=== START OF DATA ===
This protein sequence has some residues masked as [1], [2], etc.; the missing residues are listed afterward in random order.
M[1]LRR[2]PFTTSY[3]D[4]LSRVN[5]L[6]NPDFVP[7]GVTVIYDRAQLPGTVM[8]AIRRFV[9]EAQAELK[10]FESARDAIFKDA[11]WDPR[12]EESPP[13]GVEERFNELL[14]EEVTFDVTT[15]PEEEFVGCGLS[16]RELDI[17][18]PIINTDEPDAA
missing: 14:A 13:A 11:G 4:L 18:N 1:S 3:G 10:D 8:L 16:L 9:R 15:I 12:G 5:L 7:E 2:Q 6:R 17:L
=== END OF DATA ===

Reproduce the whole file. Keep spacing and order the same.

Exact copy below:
This protein sequence has some residues masked as [1], [2], etc.; the missing residues are listed afterward in random order.
M[1]LRR[2]PFTTSY[3]D[4]LSRVN[5]L[6]NPDFVP[7]GVTVIYDRAQLPGTVM[8]AIRRFV[9]EAQAELK[10]FESARDAIFKDA[11]WDPR[12]EESPP[13]GVEERFNELL[14]EEVTFDVTT[15]PEEEFVGCGLS[16]RELDI[17][18]PIINTDEPDAA
missing: 14:A 13:A 11:G 4:L 18:N 1:S 3:G 10:D 8:L 16:L 9:R 15:I 12:G 5:L 7:E 2:Q 6:R 17:L